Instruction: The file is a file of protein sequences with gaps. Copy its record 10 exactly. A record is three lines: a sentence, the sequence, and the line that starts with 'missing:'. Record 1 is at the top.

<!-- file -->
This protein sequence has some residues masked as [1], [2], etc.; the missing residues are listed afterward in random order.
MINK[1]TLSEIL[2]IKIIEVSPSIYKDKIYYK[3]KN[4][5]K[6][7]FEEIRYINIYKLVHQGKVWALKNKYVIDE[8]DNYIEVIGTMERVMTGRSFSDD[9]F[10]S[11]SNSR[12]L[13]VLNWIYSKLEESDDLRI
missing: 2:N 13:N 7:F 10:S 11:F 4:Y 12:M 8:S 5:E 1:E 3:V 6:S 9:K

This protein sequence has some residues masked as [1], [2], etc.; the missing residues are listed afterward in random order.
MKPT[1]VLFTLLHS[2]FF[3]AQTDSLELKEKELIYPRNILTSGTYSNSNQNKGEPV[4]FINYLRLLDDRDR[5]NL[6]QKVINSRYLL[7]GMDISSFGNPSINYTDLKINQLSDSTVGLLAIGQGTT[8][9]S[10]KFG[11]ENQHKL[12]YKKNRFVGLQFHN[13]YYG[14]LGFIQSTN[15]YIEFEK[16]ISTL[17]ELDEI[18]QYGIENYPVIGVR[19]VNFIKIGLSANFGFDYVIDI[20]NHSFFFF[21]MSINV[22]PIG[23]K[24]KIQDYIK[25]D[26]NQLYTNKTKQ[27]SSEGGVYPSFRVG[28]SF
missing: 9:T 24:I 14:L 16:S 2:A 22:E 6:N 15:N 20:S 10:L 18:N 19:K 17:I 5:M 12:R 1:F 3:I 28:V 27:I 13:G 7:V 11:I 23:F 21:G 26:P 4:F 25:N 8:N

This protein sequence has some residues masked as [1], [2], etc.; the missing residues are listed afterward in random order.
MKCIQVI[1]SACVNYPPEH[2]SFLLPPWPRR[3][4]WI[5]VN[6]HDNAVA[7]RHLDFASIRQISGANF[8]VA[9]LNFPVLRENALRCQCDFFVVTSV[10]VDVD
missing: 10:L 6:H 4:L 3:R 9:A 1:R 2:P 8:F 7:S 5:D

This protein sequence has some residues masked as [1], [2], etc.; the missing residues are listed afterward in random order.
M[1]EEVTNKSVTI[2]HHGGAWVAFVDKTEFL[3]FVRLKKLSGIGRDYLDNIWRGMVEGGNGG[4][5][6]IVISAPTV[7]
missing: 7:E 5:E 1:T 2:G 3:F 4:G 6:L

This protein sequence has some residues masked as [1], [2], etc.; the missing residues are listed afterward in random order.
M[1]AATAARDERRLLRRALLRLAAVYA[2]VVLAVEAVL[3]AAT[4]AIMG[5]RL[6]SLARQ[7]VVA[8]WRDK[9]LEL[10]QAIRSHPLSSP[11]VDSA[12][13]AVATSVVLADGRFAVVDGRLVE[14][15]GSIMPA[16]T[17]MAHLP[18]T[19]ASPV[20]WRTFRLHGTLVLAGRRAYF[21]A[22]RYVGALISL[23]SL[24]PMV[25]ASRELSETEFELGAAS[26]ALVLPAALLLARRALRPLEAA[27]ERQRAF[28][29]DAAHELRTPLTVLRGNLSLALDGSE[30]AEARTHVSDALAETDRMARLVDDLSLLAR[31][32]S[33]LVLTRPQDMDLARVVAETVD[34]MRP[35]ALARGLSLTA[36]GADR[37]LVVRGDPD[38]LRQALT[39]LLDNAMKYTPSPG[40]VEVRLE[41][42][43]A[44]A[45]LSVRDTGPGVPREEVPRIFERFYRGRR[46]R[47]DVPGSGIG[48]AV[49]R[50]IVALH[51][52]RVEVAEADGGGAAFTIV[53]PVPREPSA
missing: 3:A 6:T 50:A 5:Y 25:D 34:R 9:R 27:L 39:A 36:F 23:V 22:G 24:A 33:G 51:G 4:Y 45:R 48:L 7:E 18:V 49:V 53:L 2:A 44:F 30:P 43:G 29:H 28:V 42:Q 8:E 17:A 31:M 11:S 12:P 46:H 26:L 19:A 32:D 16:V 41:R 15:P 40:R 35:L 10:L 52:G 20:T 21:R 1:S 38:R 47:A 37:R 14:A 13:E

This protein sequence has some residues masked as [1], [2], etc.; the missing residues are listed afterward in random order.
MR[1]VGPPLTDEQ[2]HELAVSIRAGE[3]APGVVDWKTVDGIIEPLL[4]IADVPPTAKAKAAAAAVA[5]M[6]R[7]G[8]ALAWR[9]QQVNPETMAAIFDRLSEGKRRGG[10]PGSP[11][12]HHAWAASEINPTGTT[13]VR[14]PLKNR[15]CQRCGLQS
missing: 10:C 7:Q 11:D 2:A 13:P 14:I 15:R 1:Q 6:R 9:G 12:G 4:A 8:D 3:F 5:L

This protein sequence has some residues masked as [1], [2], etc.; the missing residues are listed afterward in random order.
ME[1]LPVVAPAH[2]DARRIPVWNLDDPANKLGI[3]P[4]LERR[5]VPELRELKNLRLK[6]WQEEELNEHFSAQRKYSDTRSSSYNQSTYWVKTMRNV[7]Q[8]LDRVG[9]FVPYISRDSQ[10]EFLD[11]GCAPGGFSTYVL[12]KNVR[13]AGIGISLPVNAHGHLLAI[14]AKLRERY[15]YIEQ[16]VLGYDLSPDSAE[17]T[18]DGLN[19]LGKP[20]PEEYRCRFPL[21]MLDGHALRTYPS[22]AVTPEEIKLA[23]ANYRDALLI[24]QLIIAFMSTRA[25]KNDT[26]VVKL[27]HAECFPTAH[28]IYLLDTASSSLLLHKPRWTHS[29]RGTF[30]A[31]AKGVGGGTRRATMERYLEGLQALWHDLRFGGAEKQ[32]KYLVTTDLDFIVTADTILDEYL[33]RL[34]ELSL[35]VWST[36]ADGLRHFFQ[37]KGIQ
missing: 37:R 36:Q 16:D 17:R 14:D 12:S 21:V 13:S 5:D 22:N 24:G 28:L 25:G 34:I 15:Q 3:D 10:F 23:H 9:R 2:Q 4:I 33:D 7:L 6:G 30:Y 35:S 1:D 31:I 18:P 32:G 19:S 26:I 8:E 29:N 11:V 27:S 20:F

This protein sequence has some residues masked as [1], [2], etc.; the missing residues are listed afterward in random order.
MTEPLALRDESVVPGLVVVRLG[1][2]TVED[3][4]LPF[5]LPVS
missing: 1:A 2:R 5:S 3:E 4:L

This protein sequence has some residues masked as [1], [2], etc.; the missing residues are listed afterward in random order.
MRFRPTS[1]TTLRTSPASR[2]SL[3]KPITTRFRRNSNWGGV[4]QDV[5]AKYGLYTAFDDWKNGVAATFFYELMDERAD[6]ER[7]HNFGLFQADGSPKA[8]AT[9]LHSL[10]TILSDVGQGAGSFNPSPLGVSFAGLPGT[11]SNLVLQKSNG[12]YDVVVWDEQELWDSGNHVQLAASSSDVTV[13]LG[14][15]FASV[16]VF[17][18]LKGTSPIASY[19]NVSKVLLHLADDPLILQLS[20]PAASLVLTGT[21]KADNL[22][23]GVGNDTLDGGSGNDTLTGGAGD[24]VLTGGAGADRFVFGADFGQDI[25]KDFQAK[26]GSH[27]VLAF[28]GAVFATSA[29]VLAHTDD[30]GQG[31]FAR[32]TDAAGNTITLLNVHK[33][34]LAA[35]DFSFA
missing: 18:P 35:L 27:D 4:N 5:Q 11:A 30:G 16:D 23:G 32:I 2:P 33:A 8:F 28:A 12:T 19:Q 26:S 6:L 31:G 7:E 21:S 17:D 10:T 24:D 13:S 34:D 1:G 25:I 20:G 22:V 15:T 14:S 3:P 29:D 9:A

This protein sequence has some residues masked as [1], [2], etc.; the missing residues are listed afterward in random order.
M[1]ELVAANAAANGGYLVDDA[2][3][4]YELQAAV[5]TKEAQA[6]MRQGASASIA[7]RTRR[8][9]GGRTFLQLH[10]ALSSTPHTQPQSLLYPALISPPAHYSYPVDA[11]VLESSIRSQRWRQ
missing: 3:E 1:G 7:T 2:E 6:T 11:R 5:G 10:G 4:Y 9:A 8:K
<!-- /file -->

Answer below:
This protein sequence has some residues masked as [1], [2], etc.; the missing residues are listed afterward in random order.
M[1]ELVAANAAANGGYLVDDA[2][3][4]YELQAAV[5]TKEAQA[6]MRQGASASIA[7]RTRR[8][9]GGRTFLQLH[10]ALSSTPHTQPQSLLYPALISPPAHYSYPVDA[11]VLESSIRSQRWRQ
missing: 3:E 1:G 7:T 2:E 6:T 11:R 5:G 10:G 4:Y 9:A 8:K